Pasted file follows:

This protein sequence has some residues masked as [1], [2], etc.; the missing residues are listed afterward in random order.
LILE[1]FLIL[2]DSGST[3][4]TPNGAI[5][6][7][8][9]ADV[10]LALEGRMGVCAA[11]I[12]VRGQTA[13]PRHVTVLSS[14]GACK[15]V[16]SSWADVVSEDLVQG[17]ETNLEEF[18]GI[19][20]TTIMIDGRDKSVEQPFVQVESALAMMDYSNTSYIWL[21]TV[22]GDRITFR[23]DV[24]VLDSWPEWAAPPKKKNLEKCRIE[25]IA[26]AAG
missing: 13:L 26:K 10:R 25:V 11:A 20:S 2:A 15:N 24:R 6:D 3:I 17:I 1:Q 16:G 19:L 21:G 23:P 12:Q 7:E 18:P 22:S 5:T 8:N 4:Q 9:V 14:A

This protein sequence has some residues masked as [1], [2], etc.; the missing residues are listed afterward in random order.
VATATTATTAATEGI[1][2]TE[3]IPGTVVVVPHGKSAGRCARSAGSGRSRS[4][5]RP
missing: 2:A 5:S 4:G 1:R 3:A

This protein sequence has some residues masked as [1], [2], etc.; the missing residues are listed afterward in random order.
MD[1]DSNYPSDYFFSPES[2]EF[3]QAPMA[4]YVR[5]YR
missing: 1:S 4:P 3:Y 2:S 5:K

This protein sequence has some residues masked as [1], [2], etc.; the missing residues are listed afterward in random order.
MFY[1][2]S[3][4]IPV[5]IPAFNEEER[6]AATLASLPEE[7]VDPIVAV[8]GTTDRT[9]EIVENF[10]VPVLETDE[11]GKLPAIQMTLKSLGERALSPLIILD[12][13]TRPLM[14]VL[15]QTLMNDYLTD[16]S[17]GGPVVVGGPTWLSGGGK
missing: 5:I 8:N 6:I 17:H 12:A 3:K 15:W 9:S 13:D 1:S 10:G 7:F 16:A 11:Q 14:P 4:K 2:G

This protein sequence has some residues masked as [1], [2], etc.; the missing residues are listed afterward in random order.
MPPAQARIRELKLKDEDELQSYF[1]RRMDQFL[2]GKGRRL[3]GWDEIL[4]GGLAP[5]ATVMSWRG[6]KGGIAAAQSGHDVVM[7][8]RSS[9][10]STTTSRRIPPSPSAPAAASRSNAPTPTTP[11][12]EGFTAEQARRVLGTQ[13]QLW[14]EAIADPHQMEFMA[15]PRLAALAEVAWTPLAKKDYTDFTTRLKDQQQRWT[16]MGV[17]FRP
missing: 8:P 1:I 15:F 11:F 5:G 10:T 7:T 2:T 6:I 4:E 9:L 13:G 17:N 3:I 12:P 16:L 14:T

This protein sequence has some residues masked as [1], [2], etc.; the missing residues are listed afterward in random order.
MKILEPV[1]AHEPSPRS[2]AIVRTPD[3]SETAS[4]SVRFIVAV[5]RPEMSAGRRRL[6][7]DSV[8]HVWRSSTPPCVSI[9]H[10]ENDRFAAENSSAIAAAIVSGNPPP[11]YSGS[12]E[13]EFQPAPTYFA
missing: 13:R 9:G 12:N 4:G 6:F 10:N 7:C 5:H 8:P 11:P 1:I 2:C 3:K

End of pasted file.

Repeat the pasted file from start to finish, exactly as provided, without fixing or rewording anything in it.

This protein sequence has some residues masked as [1], [2], etc.; the missing residues are listed afterward in random order.
LILE[1]FLIL[2]DSGST[3][4]TPNGAI[5][6][7][8][9]ADV[10]LALEGRMGVCAA[11]I[12]VRGQTA[13]PRHVTVLSS[14]GACK[15]V[16]SSWADVVSEDLVQG[17]ETNLEEF[18]GI[19][20]TTIMIDGRDKSVEQPFVQVESALAMMDYSNTSYIWL[21]TV[22]GDRITFR[23]DV[24]VLDSWPEWAAPPKKKNLEKCRIE[25]IA[26]AAG
missing: 13:L 26:K 10:R 25:V 11:A 20:S 2:A 15:N 24:R 6:D 3:I 17:I 1:Q 16:G 19:L 21:G 23:P 12:Q 7:E 18:P 22:S 5:T 8:N 4:Q 9:V 14:A

This protein sequence has some residues masked as [1], [2], etc.; the missing residues are listed afterward in random order.
VATATTATTAATEGI[1][2]TE[3]IPGTVVVVPHGKSAGRCARSAGSGRSRS[4][5]RP
missing: 2:A 5:S 4:G 1:R 3:A

This protein sequence has some residues masked as [1], [2], etc.; the missing residues are listed afterward in random order.
MD[1]DSNYPSDYFFSPES[2]EF[3]QAPMA[4]YVR[5]YR
missing: 1:S 4:P 3:Y 2:S 5:K

This protein sequence has some residues masked as [1], [2], etc.; the missing residues are listed afterward in random order.
MFY[1][2]S[3][4]IPV[5]IPAFNEEER[6]AATLASLPEE[7]VDPIVAV[8]GTTDRT[9]EIVENF[10]VPVLETDE[11]GKLPAIQMTLKSLGERALSPLIILD[12][13]TRPLM[14]VL[15]QTLMNDYLTD[16]S[17]GGPVVVGGPTWLSGGGK
missing: 5:I 8:N 6:I 17:H 12:A 3:K 15:W 9:S 13:D 1:S 10:G 7:F 16:A 11:Q 14:P 4:K 2:G

This protein sequence has some residues masked as [1], [2], etc.; the missing residues are listed afterward in random order.
MPPAQARIRELKLKDEDELQSYF[1]RRMDQFL[2]GKGRRL[3]GWDEIL[4]GGLAP[5]ATVMSWRG[6]KGGIAAAQSGHDVVM[7][8]RSS[9][10]STTTSRRIPPSPSAPAAASRSNAPTPTTP[11][12]EGFTAEQARRVLGTQ[13]QLW[14]EAIADPHQMEFMA[15]PRLAALAEVAWTPLAKKDYTDFTTRLKDQQQRWT[16]MGV[17]FRP
missing: 8:P 1:I 15:F 11:F 5:G 10:T 7:T 2:T 6:I 4:E 9:L 13:G 17:N 3:I 12:P 16:L 14:T

This protein sequence has some residues masked as [1], [2], etc.; the missing residues are listed afterward in random order.
MKILEPV[1]AHEPSPRS[2]AIVRTPD[3]SETAS[4]SVRFIVAV[5]RPEMSAGRRRL[6][7]DSV[8]HVWRSSTPPCVSI[9]H[10]ENDRFAAENSSAIAAAIVSGNPPP[11]YSGS[12]E[13]EFQPAPTYFA
missing: 13:R 9:G 12:N 4:G 6:F 10:N 7:C 5:H 8:P 11:P 1:I 2:C 3:K